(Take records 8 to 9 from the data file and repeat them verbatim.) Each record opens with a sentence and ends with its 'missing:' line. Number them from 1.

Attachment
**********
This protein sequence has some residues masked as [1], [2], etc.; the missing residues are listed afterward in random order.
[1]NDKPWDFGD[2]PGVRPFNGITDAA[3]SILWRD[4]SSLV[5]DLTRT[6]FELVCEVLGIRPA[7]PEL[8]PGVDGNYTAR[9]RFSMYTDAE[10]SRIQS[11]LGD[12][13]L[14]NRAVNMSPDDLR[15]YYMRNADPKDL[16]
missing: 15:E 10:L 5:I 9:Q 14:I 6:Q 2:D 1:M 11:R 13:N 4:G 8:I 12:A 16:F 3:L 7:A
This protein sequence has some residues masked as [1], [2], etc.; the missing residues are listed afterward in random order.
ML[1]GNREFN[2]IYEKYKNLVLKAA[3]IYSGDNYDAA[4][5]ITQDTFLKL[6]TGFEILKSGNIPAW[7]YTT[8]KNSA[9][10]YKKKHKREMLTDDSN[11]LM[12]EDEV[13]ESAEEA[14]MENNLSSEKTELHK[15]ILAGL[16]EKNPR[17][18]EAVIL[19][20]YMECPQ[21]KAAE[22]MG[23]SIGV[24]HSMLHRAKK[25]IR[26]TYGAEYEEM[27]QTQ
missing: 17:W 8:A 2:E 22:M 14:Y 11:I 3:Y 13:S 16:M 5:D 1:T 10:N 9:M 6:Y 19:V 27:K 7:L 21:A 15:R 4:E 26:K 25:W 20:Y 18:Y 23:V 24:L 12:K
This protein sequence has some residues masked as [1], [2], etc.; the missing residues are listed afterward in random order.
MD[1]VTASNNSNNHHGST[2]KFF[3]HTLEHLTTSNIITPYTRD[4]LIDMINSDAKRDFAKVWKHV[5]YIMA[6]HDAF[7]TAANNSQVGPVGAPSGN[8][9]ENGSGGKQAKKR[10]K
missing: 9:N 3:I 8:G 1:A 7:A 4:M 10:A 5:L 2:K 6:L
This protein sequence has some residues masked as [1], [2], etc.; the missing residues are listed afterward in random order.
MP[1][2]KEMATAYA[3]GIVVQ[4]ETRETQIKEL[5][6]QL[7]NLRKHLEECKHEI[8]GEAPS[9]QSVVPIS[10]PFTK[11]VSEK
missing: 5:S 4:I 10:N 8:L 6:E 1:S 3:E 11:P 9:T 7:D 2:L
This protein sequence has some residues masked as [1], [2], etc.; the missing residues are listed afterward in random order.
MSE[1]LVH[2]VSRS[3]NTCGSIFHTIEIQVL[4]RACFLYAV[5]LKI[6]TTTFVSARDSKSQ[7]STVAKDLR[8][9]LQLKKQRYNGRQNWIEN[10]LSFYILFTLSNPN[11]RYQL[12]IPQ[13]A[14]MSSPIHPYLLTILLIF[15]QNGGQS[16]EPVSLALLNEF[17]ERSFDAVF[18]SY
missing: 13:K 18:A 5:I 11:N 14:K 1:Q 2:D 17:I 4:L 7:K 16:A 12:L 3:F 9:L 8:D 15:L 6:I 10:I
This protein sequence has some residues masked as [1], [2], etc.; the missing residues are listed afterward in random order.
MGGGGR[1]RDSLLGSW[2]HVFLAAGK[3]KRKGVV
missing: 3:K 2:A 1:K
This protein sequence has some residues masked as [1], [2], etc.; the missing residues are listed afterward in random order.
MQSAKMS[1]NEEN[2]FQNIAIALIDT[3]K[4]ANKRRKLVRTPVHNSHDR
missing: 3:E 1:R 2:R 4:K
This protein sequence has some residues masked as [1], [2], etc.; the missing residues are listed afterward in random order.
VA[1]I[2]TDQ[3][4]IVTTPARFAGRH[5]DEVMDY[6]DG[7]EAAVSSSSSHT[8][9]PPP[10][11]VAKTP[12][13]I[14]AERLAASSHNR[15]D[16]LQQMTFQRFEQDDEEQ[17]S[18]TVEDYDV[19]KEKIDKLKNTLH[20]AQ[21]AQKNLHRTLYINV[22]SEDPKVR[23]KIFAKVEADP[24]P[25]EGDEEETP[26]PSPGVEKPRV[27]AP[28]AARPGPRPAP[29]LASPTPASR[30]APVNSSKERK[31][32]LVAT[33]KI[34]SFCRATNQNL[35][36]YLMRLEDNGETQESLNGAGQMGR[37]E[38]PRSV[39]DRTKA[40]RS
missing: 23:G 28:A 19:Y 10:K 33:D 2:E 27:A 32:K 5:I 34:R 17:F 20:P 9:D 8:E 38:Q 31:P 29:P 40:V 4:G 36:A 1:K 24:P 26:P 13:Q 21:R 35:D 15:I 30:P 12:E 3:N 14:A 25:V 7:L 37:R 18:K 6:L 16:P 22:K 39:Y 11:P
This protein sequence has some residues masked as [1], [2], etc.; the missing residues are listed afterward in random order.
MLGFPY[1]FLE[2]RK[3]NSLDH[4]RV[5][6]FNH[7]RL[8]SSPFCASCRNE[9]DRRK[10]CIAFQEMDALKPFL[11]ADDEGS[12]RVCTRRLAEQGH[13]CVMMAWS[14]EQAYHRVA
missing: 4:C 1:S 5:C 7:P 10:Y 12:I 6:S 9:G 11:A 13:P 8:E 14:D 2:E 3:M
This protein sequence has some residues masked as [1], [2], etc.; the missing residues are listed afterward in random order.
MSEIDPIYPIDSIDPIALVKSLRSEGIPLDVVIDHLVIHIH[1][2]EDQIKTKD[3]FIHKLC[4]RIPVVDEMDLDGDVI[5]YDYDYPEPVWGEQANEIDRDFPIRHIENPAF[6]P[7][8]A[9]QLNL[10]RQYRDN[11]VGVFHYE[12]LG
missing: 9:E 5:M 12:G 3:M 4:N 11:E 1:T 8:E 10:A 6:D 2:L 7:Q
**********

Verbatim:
This protein sequence has some residues masked as [1], [2], etc.; the missing residues are listed afterward in random order.
VA[1]I[2]TDQ[3][4]IVTTPARFAGRH[5]DEVMDY[6]DG[7]EAAVSSSSSHT[8][9]PPP[10][11]VAKTP[12][13]I[14]AERLAASSHNR[15]D[16]LQQMTFQRFEQDDEEQ[17]S[18]TVEDYDV[19]KEKIDKLKNTLH[20]AQ[21]AQKNLHRTLYINV[22]SEDPKVR[23]KIFAKVEADP[24]P[25]EGDEEETP[26]PSPGVEKPRV[27]AP[28]AARPGPRPAP[29]LASPTPASR[30]APVNSSKERK[31][32]LVAT[33]KI[34]SFCRATNQNL[35][36]YLMRLEDNGETQESLNGAGQMGR[37]E[38]PRSV[39]DRTKA[40]RS
missing: 23:G 28:A 19:Y 10:K 33:D 2:E 27:A 32:K 5:I 34:R 17:F 20:P 9:D 8:E 38:Q 31:P 29:P 40:V 4:G 36:A 1:K 24:P 26:P 13:Q 21:R 35:D 15:I 30:P 12:E 3:N 14:A 25:V 7:L 37:R 18:K 6:L 16:P 22:K 39:Y 11:P
This protein sequence has some residues masked as [1], [2], etc.; the missing residues are listed afterward in random order.
MLGFPY[1]FLE[2]RK[3]NSLDH[4]RV[5][6]FNH[7]RL[8]SSPFCASCRNE[9]DRRK[10]CIAFQEMDALKPFL[11]ADDEGS[12]RVCTRRLAEQGH[13]CVMMAWS[14]EQAYHRVA
missing: 4:C 1:S 5:C 7:P 10:Y 12:I 6:S 9:G 11:A 13:P 8:E 14:D 2:E 3:M